We have a very large problem in the open source community: we are the epitome of a hostile misogynistic work environment.
If you’ve missed the latest example, read the comments on “A hell of a time” (cached) right now. Then come back and read the rest of this post.
I don’t know either of the people involved. I’m not going to comment on this specific incident beyond saying two things:
- This sort of thing should never, ever happen. It is inexcusable in any context. Full stop.
- A large number of the comments posted on the blog indicate just how pervasive the problem really is.
The first point is simple. Touching someone without their consent is assault. There is no excuse for not knowing and understanding this painfully simple concept. If you don’t, seek professional help before you hurt someone.
The second point, though, demonstrates just how pervasive misogyny is in the technology and open source community. I am extremely disturbed at the number of “LOL STFU you asked for it” posts. “Suck it up, if you can’t take the heat get out of the kitchen” is just as bad, just less obscene. Not only are there members of our community that are supporters of abusive behavior, they’re willing to post their vitriolic opinions for the world to see. They make it appear that we as a community consider their abhorrent attitudes acceptable.
Standing up and speaking out against abusive behavior is a critical first step, but this is a systemic problem deeply rooted in the culture of our community. It’s not just that we need to stop it, abusive behavior shouldn’t be happening it in the first place!
We need to move beyond blog posts, angry tweets, and contributing to comment flamewars (of which I am equally guilty) and start making substantive changes to the way we run our community. Projects like CAHP are examples of attempts to make some of the fundamental systemic changes, but we need to do more. We need to change the underlying social mores our wonderfully chaotic and individualistic community.
Effecting fundamental change in any community is difficult. There’s no one “right” way to do it. A combination of multiple top-down and bottom-up approaches is likely the only way we’re going to make any progress. I’m no expert on organizational culture and change, but I have some ideas on where we can start:
- We need to have codes of conduct in our projects and conferences that specifically ban abusive and sexist behavior. Moreover, these codes must have real consequences for violations – loss of commit access, removal from governing boards of committees, bans from conferences, etc. A scolding and a slap on the wrist is not sufficient. We need to make it abundantly clear that if you say or do something abusive, you will be booted from the project/community/conference. Then, of course, we actually have to enforce them. As painful as it may be, “but he’s a really brilliant coder” is no excuse. Booting someone for inappropriate behavior may cost you a valuable community member, but how many brilliant people have left or not joined the community because of the hostile environment engendered by letting the abusive members stay?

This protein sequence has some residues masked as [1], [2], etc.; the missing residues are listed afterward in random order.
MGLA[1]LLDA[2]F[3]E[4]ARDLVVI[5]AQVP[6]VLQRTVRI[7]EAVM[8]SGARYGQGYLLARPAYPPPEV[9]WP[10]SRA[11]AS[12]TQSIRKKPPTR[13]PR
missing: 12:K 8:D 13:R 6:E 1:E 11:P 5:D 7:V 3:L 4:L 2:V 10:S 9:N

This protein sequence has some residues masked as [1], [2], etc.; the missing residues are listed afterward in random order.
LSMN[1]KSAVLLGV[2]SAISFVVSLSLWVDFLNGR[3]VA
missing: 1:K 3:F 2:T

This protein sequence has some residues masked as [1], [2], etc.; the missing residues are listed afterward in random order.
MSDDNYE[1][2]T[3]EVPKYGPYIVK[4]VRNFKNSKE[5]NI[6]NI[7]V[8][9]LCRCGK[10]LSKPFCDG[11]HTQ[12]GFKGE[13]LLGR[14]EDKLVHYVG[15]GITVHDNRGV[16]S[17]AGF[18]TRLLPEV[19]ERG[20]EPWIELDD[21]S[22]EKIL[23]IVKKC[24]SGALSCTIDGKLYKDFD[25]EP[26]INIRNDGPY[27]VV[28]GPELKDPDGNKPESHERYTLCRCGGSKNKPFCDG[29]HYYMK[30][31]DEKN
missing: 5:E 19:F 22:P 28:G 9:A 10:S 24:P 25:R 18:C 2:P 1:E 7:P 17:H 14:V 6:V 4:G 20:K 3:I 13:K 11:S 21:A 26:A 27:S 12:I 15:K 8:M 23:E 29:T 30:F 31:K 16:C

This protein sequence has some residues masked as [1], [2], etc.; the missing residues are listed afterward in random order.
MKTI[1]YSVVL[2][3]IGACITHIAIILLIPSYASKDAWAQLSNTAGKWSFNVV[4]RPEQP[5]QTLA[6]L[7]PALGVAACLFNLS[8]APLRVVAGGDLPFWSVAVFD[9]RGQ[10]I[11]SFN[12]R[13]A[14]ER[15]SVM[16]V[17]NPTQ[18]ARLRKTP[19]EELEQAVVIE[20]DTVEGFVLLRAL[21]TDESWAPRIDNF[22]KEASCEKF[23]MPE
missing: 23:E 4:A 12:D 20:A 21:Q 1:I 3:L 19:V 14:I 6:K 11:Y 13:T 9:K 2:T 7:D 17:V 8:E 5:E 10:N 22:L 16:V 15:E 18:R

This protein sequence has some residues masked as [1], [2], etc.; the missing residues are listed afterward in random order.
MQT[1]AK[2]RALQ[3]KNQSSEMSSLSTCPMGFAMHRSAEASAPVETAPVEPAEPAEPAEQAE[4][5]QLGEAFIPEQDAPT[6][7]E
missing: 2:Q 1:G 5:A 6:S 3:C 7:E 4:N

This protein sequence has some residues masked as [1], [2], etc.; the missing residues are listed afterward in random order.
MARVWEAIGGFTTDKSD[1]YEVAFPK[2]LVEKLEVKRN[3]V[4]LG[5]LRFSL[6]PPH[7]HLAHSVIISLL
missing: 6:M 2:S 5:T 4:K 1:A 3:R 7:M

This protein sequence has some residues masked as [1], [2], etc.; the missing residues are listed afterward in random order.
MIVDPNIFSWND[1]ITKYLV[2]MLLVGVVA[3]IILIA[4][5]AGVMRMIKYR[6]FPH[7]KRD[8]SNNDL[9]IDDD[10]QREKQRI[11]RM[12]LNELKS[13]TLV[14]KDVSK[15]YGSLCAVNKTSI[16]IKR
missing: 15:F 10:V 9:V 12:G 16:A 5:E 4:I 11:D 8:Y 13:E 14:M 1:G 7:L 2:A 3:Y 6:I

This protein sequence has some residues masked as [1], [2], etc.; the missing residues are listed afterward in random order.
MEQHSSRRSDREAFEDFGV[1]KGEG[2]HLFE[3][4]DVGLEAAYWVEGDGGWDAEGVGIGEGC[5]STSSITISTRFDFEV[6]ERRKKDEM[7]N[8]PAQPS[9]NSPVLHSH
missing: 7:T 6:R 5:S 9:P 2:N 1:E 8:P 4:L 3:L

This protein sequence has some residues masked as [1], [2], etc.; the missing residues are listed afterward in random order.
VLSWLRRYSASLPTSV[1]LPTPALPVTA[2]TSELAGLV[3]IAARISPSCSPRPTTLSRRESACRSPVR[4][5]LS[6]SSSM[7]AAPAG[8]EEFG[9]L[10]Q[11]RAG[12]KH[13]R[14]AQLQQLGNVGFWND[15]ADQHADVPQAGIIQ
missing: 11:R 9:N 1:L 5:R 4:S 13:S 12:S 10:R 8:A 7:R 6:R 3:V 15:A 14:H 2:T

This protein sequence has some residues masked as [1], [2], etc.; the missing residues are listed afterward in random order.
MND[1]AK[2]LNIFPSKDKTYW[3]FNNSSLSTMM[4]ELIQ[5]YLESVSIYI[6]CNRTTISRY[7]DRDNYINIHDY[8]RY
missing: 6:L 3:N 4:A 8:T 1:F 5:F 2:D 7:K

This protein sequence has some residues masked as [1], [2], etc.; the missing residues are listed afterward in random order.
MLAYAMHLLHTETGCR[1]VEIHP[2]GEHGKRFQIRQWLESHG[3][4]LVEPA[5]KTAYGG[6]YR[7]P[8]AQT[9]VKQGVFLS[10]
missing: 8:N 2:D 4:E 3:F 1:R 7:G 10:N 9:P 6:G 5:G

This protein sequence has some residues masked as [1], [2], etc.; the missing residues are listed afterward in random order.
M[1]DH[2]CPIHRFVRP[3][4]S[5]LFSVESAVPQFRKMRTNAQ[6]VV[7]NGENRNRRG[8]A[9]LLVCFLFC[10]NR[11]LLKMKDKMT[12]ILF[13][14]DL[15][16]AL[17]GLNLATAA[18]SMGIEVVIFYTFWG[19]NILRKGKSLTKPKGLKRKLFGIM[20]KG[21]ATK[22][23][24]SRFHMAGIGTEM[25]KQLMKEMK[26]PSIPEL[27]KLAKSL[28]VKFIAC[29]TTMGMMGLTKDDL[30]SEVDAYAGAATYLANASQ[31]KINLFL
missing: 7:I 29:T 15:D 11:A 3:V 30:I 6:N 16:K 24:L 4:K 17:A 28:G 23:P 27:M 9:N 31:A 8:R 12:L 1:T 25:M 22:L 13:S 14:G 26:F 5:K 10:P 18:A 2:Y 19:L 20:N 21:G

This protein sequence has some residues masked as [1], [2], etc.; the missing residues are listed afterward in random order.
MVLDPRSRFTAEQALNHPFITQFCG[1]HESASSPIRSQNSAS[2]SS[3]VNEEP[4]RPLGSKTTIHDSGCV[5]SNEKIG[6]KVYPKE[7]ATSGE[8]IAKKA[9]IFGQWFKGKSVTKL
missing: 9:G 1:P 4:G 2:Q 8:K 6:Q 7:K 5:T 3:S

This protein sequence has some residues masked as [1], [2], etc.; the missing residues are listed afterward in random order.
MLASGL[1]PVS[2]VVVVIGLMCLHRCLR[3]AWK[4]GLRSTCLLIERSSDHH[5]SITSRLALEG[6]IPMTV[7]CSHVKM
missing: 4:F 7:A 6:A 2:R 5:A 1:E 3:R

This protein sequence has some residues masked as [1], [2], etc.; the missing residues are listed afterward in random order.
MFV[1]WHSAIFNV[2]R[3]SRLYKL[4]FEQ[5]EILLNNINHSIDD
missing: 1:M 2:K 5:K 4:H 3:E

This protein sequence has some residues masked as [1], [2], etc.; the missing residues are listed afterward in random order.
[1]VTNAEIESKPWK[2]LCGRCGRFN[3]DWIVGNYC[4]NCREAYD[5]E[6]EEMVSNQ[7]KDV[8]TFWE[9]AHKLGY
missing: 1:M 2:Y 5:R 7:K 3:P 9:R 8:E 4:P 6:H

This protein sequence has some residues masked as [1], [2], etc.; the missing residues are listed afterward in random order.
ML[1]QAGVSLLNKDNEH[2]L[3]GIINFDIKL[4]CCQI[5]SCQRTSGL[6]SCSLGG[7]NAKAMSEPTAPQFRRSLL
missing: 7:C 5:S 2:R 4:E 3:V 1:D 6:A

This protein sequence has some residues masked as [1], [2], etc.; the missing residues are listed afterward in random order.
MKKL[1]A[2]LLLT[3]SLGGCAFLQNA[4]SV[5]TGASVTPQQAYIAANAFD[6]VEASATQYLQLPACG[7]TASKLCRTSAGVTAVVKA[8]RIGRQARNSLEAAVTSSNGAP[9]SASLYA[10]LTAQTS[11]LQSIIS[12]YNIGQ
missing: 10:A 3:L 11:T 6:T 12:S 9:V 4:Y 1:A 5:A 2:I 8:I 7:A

- Trainings around diversity and sexual harassment – not just for people who have done something wrong, but everybody. I know, I know. I can hear the eye rolling from here. Badly-done trainings are worthless … as a public employee I’ve sat through more than a few that were painful wastes of time. That said, when well-executed these trainings really do work. Trainings help the majority (straight white guys like me) see the signs of trouble that we would ordinarily miss- they help us step back and really see what it’s like for members of the community minority. They help us know how to appropriately respond when we see problems, without condescension or paternalism and without disempowering the very people we’re trying to support . Most importantly, they make us think about how we do things and how we unthinkingly contribute to the problems within our community’s culture.
- Keep speaking out. We need to learn to be more effective in how we respond to inappropriate and abusive behavior. Commenting on blogs can be useful, but it’s also shouting into an echo chamber. It makes a lot of noise, but is anyone really listening? Speaking out publicly helps, but we also need to pull our peers aside and speak to them privately about things they say and do – even when there were no women present – that are sexist or misogynist. One-on-one personal conversations are vastly more valuable than shouting on a blog.
Look around the next time you go to a conference or hack-a-thon or meetup. Tally the gender ratio. It’s appalling. It’s embarrassing. It’s totally unacceptable. Why is it this way? In no small part due to the behavior of us, the straight white male majority in the open source community, and how we treat the people who make up the rest the world’s population. We must do better. We have to turn this hostile work environment around and make it a welcoming place for everyone, not just some exclusive good old boys’ club.